- The latest figures released by the United Nations and
the WHO show that the deadly HIV virus is spreading through Eastern Europe
incredibly quickly. While the number of new cases in Africa has fallen
for the first time in years (3.6 million, compared with 4 million last
year), the number of HIV patients in Eastern Europe has nearly doubled:
from 420 thousand in 1999 to 700 thousand this year. In Russia in particular,
the UN and WHO describe the development of AIDS as `dramatic´.
- At the end of 1999, thirty thousand people were registered
as HIV-positive in Russia. Not such a huge figure for a country with a
population of 147 million. But by the end of October this year the number
of registered cases had doubled to more than 68,000. And the World Health
Organisation and the United Nations estimate that the real figure is many
times higher. Viktor Golikov, former director of the Second Moscow Hospital
for Infectious Diseases, is not surprised by the rapid increase of HIV
cases in Russia.
- "It began in 1995 with 180 HIV-positive patients
in Ukraine. The Ukranian security service then started a crackdown on infected
drug users, who fled to Moscow. Drug users here also became infected. At
the moment the virus is spreading like wildfire."
- According to Golikov, Russian drug addicts take enormous
risks, by sharing the same needles which become infected with each other's
- Political cynicism The alarming new figures mean that,
now more than ever, the hospitals in Moscow need expert leadership. But
the director of the Second Hospital for Infectious Diseases resigned at
the beginning of this year. Viktor Golikov was unable to continue seeing
AIDS patients denied the treatment they require. Not just because these
treatments are expensive, but because Russian politicians are not interested.
Viktor Golikov again:
- "The Russian authorities are extremely cynical about
this problem. In confidential conversations I had with various politicians,
most of them made it obvious that they don't see AIDS as much of a problem,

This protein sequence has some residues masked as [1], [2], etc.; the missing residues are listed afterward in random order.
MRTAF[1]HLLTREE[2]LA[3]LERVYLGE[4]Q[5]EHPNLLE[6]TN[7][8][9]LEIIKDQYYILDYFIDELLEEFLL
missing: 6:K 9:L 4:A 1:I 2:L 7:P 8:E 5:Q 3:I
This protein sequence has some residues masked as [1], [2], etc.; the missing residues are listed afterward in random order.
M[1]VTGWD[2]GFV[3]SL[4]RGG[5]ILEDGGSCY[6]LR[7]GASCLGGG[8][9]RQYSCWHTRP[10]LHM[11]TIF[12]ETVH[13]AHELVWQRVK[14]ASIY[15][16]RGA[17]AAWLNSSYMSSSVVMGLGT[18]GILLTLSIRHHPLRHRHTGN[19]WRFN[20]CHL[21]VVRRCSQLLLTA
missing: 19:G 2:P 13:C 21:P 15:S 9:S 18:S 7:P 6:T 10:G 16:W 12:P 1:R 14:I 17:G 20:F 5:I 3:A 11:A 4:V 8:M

since the disease only affects marginal sectors of the population: homosexuals,
prostitutes and drug addicts. They don't understand that AIDS affects every
level of society. They also argued that the problem was still not very
great. They were only interested in big numbers. They believed they did
not need to act, that they could leave it to the next generation of polticians."
- Wrong expenditure The indifference of Russian politicians
has also meant that the majority of the budget for AIDS prevention is presently
spent on testing millions of people for AIDS, rather than on treating the
thousands who have the disease. Golikov argues that only genuine high-risk
groups should be tested for the AIDS virus; the rest of the budget should
be used to buy what are often expensive drugs.
- "Babies from HIV infected mothers, for example,
are treated all over the world. But not in Russia. Babies can be treated
immediately after birth, which greatly increases their chances of survival.
However, only babies born in the Second Moscow Hospital for Infectious
Diseases get this treatment. The others go to children's homes and the
state simply lets those children die."
- Golikov has now set up a patient organisation to inform
AIDS suffers and their friends and families how to deal with the illness.
And to alert the largely ignorant Russian public to the AIDS virus and
to the potentially disastrous consequences if they continue to act as though
the disease does not exist.
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